Budget a study in contrasts 81 layoffs, but 98 more teachers

May 31, 1992|By Monica Norton and Dennis O'Brien | Monica Norton and Dennis O'Brien,Staff Writers

The $637 million budget adopted late Friday night by the County Council is a study in contrasts.

It lays off 81 county workers but sets up a $10 million rainy day fund to offset expected cuts in state funding next fall.

It emphasizes education -- funding both the hiring of 98 %o additional school teachers and the construction of a $6 million classroom building at the community college because of anticipated enrollment increases.

But at the same time, the budget puts $430,000 into the Department of Utilities budget to hire 12 engineers, equipment operators and maintenance workers to clean up and maintain the county's worst environmental problem: the Millersville landfill.

The budget, a 6 percent, or $39 million, increase in spending over the current year, maintains the tax rate at $2.46 per $100, but homeowners will see their tax bills rise by an average of $100 because of higher assessments.

Anne Arundel County Executive Robert R. Neall also restored funding for programs he had slated to be cut when he delivered his proposed budget May 1. Some items that were restored to the budget approved by the council were:

* The Careers Center. Neall wanted to save $330,000 by cutting the program, but agreed to fund it for another year and bring in a consultant, Dr. Charles Wellford of the University of Maryland, to study its effectiveness and look for ways to improve on it.

* Battered spouses shelter. Neall agreed to reinstate a $45,890 cut to Battered Spouse Shelter program, after its advocates argued that the amount represented 16 percent of its budget and that the loss would cripple its operations.

* Service and arts groups. Neall agreed to earmark $1 million to arts and community service groups. The budget calls for giving $446,000 to community service groups like the county food bank and Hospice of the Chesapeake and $281,000 to arts groups. The Community Action Agency, a non-profit social services agency, will get $340,000.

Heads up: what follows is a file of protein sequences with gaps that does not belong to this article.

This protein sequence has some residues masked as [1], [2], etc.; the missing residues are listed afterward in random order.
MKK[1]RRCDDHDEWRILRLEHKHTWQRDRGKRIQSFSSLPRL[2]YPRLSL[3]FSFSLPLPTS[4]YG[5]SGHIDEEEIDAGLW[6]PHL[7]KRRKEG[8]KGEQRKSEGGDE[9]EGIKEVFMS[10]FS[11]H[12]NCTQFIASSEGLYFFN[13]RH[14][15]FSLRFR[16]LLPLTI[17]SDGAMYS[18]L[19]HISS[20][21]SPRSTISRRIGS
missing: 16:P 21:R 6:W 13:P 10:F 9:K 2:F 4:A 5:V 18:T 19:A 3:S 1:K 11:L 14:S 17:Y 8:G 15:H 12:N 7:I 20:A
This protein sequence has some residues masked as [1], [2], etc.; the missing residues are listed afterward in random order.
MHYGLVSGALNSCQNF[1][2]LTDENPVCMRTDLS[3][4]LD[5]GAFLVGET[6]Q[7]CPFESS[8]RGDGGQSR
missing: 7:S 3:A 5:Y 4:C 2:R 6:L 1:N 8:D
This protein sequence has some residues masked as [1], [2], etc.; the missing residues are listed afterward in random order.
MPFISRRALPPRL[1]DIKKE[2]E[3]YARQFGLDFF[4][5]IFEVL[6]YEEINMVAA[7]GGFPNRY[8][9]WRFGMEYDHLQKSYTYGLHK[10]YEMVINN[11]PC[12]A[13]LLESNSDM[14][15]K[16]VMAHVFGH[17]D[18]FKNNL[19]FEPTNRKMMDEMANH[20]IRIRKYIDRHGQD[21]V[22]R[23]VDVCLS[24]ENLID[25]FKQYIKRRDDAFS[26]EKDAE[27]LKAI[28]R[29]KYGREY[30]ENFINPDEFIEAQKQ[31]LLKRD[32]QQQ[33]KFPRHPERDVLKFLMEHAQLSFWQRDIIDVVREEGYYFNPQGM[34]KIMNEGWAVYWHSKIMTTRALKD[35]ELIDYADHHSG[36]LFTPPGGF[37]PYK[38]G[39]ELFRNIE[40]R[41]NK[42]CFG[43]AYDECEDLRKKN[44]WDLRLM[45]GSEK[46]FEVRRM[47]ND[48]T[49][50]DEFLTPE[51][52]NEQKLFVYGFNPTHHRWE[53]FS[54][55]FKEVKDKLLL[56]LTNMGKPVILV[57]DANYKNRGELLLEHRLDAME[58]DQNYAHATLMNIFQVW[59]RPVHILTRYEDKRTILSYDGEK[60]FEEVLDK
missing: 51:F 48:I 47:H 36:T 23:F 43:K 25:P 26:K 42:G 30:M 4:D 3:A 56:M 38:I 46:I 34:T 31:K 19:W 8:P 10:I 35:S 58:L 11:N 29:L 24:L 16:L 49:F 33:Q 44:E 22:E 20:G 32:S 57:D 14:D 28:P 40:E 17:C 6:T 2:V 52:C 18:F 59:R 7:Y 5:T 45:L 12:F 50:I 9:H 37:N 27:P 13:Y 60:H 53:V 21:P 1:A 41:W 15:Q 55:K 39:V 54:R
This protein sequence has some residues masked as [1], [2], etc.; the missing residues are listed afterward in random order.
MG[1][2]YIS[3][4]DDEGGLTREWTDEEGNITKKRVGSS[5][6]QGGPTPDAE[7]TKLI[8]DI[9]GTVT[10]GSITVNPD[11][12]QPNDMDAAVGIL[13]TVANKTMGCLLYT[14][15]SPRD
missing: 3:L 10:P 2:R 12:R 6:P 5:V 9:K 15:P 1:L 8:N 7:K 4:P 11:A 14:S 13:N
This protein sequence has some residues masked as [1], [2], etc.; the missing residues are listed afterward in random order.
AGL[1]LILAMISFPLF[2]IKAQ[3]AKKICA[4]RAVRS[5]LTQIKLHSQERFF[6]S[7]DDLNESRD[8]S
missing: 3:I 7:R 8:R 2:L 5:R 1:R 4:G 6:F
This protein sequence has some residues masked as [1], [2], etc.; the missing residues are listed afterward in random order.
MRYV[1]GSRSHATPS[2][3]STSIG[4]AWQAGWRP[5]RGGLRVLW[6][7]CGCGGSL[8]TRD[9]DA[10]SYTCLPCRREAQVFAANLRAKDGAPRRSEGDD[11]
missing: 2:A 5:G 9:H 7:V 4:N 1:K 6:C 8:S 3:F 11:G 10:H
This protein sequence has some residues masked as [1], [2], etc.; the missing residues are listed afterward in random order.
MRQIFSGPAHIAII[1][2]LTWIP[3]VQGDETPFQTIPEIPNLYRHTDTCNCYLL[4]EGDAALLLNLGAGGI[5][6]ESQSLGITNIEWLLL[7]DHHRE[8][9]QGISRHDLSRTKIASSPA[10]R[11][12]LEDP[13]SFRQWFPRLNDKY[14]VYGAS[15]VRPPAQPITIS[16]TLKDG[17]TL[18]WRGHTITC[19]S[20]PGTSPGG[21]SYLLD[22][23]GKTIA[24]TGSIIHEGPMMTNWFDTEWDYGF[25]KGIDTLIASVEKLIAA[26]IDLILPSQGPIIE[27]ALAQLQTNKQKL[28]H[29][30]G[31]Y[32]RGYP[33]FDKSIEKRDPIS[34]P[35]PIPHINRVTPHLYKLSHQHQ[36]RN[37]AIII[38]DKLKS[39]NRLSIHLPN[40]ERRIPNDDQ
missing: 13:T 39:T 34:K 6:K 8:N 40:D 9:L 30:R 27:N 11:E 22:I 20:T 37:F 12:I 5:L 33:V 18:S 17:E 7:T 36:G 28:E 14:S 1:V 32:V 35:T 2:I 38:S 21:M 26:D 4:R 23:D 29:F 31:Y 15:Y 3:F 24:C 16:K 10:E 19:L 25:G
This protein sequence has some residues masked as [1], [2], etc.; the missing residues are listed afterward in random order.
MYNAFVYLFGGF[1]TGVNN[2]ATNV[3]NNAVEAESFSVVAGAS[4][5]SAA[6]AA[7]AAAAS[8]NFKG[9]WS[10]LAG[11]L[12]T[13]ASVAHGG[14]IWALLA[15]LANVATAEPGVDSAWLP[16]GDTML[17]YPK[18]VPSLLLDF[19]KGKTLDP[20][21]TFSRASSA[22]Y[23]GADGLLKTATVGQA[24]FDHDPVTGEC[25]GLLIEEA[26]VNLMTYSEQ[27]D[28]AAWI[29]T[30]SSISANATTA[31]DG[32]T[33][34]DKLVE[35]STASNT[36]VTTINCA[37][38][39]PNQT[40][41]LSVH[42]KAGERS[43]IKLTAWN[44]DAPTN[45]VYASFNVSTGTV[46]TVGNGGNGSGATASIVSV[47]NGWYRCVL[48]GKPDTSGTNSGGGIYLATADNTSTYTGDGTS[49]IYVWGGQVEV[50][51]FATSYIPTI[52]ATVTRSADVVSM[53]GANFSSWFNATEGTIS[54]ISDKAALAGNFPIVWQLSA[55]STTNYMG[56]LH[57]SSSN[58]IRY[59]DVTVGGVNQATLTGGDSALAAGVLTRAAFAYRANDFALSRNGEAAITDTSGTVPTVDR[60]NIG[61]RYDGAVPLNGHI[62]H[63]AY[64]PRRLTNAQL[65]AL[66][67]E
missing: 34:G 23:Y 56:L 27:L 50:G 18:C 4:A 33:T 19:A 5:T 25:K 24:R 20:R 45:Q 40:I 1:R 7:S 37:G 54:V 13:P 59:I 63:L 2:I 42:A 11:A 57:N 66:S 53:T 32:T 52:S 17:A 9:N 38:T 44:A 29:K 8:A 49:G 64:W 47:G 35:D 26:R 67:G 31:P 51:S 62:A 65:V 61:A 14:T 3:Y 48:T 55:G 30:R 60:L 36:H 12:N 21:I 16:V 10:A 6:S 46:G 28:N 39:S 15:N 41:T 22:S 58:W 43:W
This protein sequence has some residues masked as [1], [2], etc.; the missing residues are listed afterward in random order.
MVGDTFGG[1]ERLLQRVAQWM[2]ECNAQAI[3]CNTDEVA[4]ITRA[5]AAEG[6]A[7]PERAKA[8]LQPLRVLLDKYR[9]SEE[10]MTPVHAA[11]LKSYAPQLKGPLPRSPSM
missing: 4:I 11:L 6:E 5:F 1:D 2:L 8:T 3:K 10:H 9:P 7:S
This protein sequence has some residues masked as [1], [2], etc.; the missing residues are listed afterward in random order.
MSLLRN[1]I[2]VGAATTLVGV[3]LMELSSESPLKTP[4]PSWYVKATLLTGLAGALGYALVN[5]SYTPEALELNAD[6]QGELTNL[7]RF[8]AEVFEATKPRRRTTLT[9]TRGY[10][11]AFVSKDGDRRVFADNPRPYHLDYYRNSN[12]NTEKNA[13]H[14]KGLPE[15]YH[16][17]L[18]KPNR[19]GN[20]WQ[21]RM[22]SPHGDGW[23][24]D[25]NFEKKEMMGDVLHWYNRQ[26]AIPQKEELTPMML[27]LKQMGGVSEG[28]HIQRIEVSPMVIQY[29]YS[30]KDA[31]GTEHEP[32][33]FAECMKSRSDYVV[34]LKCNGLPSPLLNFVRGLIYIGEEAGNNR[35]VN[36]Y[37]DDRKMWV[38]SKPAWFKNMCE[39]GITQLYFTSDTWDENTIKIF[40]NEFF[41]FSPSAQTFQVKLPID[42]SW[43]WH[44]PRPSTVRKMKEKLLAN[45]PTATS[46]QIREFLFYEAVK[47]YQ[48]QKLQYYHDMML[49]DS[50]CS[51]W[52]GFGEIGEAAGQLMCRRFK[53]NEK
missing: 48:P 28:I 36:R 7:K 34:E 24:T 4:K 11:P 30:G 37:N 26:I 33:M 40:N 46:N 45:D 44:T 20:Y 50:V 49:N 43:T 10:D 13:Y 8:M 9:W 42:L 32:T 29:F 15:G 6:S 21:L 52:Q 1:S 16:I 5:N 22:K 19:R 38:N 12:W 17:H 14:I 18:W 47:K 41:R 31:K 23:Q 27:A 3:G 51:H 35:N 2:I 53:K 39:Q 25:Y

The budget, worked out after six hours of public discussion and private negotiations between Neall and the council on Friday, will mean 81 county utility and clerical workers will lose their jobs.

Neall said the move represents a first step in his effort to shrink the size of the county's 4,000-member work force by 10 percent over the next three years.

"I'm tickled to death," Neall said after the council adopted his budget Friday night.

He said that the only item he lost in the give-and-take was funding for the Ridgeway Fire Station. Council members decided on a fire station for Forest Drive in Annapolis instead.

Council members also voted Friday night for a $1.8 million property tax credit program that will mean tax breaks for some of the county's neediest citizens, and to raise a wide range of fees and occupational licenses to pay for it.

Electricians, plumbers, pipefitters and hucksters would pay more do business, under a new fee formula adopted.

About 5,200 Anne Arundel homeowners now receive total credits of $3 million under the state tax relief program, but county budget officials estimate that a total of 13,500 homeowners would be eligible under Neall's plan, which designed as a local supplement to the state tax relief program.

The state program helps mostly people who make less than $20,000.

Neall's plan extend the aid to homeowners in the $20,000 to $30,000 range, said County Budget Officer Steve Welkos.

As part of the county proposal, a homeowner who makes $12,000 and saves $200 in state credits now would save $120 more.

The budget also provides funding for a 200-bed addition to the jail near Annapolis and construction of a 650-bed, $87 million jail, but the money is in the county's legislative account, which means the council must vote to approve the project before any of the money can be spent.

ZTC Neall also won approval for a $100,000 study of the county's jail needs and possible sites, which is due to be completed in October.

Neall did manage to save his $10 million "rainy day" fund, which he asked for in anticipation of future cuts in state aid.

The state reduced cut aid to the county last year by $20 million.

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